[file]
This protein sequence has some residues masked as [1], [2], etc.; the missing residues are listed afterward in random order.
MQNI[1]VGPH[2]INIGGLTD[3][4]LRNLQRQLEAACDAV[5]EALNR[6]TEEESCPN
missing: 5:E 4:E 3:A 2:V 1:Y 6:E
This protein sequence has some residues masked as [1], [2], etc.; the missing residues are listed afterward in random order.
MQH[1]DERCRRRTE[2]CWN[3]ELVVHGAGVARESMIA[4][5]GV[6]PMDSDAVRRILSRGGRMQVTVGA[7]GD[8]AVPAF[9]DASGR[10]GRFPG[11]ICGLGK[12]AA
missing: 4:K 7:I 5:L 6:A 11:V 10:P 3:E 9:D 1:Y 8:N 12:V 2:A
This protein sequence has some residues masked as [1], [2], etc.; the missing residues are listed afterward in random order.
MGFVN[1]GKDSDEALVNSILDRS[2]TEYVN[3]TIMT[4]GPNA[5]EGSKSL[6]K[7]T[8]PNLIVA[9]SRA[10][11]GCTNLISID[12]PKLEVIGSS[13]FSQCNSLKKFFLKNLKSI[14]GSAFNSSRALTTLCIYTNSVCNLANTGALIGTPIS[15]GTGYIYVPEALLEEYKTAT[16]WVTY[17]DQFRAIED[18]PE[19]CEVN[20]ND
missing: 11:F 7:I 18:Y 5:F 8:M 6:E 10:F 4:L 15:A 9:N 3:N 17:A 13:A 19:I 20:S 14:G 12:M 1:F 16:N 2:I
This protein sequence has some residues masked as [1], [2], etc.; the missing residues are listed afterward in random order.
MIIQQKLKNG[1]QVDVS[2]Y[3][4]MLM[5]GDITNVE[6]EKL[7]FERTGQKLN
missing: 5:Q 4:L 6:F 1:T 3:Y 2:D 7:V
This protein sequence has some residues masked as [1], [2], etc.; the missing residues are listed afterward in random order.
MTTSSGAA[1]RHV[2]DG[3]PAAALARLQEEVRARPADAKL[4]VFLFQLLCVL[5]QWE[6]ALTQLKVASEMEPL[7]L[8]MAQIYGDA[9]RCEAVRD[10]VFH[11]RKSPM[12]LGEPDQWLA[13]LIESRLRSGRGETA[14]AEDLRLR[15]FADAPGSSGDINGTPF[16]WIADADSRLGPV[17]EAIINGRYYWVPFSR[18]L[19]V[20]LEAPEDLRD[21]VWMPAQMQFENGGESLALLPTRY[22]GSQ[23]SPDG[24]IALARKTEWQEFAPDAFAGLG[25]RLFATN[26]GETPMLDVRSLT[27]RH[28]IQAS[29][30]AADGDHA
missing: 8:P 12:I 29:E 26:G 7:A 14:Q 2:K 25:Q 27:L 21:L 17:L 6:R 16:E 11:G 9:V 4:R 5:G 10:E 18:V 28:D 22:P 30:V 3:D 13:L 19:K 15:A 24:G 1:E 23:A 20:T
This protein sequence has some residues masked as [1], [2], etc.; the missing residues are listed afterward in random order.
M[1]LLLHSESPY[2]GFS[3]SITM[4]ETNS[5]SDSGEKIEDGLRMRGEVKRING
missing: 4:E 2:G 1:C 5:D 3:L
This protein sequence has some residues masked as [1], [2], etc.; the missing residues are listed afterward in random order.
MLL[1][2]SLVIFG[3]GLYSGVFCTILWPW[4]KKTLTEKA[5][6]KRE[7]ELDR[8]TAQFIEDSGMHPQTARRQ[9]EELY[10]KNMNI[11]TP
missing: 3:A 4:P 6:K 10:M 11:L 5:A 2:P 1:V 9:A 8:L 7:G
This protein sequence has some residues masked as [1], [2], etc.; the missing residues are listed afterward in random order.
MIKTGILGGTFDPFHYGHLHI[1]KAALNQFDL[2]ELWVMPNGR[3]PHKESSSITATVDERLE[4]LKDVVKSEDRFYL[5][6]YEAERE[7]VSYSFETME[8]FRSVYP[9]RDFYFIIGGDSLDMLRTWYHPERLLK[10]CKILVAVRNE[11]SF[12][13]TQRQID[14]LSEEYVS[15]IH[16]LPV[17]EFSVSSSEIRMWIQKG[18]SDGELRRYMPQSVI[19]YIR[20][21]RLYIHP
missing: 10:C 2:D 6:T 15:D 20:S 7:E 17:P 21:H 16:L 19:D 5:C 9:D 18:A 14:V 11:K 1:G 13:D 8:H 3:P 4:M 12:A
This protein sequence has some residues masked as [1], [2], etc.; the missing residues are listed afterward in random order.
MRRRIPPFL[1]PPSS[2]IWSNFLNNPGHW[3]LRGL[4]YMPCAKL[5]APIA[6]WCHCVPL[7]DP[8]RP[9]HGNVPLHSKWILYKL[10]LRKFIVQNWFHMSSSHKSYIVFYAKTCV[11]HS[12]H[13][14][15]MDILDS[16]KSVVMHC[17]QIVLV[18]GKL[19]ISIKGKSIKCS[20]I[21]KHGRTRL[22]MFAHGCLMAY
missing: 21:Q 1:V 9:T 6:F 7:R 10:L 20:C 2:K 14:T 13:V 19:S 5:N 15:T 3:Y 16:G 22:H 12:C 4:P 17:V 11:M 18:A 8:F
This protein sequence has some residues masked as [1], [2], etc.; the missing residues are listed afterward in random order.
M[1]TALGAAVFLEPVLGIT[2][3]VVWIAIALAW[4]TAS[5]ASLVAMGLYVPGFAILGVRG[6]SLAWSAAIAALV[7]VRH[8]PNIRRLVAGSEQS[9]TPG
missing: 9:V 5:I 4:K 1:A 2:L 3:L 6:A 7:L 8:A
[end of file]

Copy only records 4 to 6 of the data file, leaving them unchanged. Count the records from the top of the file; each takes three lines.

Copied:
This protein sequence has some residues masked as [1], [2], etc.; the missing residues are listed afterward in random order.
MIIQQKLKNG[1]QVDVS[2]Y[3][4]MLM[5]GDITNVE[6]EKL[7]FERTGQKLN
missing: 5:Q 4:L 6:F 1:T 3:Y 2:D 7:V
This protein sequence has some residues masked as [1], [2], etc.; the missing residues are listed afterward in random order.
MTTSSGAA[1]RHV[2]DG[3]PAAALARLQEEVRARPADAKL[4]VFLFQLLCVL[5]QWE[6]ALTQLKVASEMEPL[7]L[8]MAQIYGDA[9]RCEAVRD[10]VFH[11]RKSPM[12]LGEPDQWLA[13]LIESRLRSGRGETA[14]AEDLRLR[15]FADAPGSSGDINGTPF[16]WIADADSRLGPV[17]EAIINGRYYWVPFSR[18]L[19]V[20]LEAPEDLRD[21]VWMPAQMQFENGGESLALLPTRY[22]GSQ[23]SPDG[24]IALARKTEWQEFAPDAFAGLG[25]RLFATN[26]GETPMLDVRSLT[27]RH[28]IQAS[29][30]AADGDHA
missing: 8:P 12:I 29:E 26:G 7:A 14:Q 2:K 25:Q 27:L 21:L 17:L 6:R 16:E 11:G 9:V 4:R 5:G 10:E 18:V 28:D 22:P 30:V 3:D 13:L 19:K 15:A 24:G 1:E 23:A 20:T
This protein sequence has some residues masked as [1], [2], etc.; the missing residues are listed afterward in random order.
M[1]LLLHSESPY[2]GFS[3]SITM[4]ETNS[5]SDSGEKIEDGLRMRGEVKRING
missing: 4:E 2:G 1:C 5:D 3:L